Saudi investor gets majority stake in green energy project

epa05143903 A picture made available on 05 February 2016 shows an aerial view of solar panels at the concentrated solar power (CSP) plant Noor 1, ahead of its opening ceremony, in Ouarzazate, southern Morocco, 04 February 2016. Noor 1, also called Ouarzazate Solar Power Station (OSPS), one of the largest solar plants in the world, is the first stage of a larger project to boost renewable energy production in Morocco.  EPA/STR

Emirates Business

Saudi Arabia’s ACWA Power International said that it has acquired 70 per cent of Sunrise Solar Energy Psc, which is developing a 50-megawatt solar power plant in Mafraq Governorate, a statement by the Saudi company said. The value of the deal was not revealed, but experts estimate that a plant of such capacity is worth more than $200 million. The project, which is expected to be completed in August 2017, will offer electricity at JD0.043 per kilowatt-hour (kWh).
The average household retail price of a kilowatt, according to the current tariff is JD0.131. The project will be located at Al Hussein Bin Talal Development Zone in Mafraq, which will also house two other renewable energy power plants, each of which has the same capacity of Sunrise.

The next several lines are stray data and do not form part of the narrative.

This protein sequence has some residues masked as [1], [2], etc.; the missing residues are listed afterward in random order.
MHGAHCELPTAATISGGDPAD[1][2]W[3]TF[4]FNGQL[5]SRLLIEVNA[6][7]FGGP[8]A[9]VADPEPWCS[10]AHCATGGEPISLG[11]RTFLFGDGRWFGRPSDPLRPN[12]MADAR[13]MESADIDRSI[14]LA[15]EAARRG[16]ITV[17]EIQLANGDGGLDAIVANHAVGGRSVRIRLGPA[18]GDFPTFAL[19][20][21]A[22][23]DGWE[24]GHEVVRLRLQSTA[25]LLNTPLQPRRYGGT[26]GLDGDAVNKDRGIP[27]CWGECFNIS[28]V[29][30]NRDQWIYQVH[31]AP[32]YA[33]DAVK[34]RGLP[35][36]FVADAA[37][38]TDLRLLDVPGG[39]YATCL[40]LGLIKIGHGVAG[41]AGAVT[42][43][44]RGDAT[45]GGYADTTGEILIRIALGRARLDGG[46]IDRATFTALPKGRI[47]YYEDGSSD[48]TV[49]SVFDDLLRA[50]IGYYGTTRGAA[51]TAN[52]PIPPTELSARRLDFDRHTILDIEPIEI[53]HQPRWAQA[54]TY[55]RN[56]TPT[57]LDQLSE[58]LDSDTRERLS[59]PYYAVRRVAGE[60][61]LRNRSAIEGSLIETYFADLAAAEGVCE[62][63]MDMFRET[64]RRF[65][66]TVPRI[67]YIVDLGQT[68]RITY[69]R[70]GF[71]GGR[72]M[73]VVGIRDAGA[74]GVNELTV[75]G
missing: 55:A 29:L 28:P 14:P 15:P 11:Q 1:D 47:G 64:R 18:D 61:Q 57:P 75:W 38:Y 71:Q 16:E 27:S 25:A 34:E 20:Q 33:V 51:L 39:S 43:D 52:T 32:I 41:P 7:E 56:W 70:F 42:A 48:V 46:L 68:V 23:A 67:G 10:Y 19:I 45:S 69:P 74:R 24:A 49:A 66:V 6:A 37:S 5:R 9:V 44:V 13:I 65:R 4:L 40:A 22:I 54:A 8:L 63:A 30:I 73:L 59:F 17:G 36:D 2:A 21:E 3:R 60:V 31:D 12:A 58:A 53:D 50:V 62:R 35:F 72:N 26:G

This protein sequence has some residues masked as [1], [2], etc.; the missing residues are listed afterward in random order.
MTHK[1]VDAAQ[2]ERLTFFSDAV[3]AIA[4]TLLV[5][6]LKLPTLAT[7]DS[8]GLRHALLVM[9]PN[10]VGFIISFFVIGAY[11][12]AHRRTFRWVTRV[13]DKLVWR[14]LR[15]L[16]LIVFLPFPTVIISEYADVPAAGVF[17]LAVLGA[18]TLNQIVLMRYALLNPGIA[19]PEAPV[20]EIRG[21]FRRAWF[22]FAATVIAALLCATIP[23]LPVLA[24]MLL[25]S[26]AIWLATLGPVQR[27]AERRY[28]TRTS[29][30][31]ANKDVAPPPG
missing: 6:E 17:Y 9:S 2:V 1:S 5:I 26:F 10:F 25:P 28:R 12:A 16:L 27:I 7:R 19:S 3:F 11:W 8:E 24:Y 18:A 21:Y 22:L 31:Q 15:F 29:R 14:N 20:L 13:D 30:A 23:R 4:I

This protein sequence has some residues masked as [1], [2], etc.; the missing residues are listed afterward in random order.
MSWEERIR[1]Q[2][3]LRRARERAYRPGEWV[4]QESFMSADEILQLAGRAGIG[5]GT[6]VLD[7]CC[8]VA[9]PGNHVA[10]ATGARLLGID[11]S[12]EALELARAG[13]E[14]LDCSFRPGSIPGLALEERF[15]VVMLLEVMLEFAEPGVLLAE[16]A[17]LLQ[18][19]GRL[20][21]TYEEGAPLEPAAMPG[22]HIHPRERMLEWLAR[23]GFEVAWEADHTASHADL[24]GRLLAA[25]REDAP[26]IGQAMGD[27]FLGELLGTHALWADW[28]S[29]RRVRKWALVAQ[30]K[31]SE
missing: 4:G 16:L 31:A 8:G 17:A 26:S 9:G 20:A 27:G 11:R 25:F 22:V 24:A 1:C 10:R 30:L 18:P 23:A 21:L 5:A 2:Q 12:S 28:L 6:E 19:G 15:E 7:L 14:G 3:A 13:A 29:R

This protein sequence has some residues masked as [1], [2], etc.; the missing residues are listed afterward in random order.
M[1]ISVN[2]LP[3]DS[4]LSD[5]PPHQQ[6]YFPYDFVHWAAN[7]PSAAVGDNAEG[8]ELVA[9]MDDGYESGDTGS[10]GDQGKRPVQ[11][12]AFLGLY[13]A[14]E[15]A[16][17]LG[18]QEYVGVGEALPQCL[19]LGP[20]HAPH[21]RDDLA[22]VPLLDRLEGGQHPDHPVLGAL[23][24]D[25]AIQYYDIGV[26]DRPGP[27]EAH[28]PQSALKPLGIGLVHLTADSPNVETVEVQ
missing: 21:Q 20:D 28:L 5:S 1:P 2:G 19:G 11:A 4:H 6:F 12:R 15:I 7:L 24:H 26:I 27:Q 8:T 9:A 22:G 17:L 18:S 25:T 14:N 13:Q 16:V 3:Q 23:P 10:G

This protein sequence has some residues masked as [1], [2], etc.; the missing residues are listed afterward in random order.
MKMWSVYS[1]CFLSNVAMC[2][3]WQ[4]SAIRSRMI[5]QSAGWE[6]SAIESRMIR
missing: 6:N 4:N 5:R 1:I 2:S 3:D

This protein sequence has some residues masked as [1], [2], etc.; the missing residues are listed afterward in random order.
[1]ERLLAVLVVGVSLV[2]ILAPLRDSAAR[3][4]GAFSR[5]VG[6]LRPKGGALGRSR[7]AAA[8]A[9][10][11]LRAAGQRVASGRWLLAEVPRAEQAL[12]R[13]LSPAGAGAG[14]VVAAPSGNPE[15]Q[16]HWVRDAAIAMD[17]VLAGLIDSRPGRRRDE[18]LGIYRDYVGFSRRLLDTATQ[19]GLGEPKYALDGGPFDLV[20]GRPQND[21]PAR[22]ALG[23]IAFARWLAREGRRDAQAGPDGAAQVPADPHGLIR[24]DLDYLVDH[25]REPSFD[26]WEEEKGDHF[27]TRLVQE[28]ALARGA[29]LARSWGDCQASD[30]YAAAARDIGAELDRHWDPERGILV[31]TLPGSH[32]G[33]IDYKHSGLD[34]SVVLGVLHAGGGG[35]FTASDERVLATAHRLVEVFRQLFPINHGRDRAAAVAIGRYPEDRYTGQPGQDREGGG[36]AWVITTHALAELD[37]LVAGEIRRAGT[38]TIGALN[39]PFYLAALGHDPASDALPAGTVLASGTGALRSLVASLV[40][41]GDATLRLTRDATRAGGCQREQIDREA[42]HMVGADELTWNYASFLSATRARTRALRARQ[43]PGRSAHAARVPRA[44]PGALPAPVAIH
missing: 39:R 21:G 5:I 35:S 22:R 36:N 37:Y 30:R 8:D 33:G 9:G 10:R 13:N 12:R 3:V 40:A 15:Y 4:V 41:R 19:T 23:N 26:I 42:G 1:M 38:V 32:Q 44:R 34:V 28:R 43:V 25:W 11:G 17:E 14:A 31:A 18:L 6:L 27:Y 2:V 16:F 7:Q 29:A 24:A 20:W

The environment-friendly project is expected to reduce carbon dioxide emission by 2.3 million tonnes, company executives have said. In December 2015, the government and Saudi company, ACWA Power, signed an agreement to revamp Al Hussein Thermal Power Station at a capacity of 485 megawatts and a $500 million investment.
Jordan, which currently imports 97 per cent of its energy needs annually, has signed several agreements for renewable energy projects. According to the Ministry of Energy and Mineral Resources, several projects are implemented or under implementation, and by 2020, Jordan will have solar- and wind-power projects with a total capacity of 1,600 megawatts.
Currently, renewable energy contributes to 3-4 per cent of the national electricity grid and the figure is scheduled to reach 10 per cent by 2020. In Jordan, the annual daily average of solar irradiance ranges between 5-7 kWh/m2, which is almost twice the ratio in Germany, which
by mid-2015 generated 34 per cent of its electricity via renewable energy projects.

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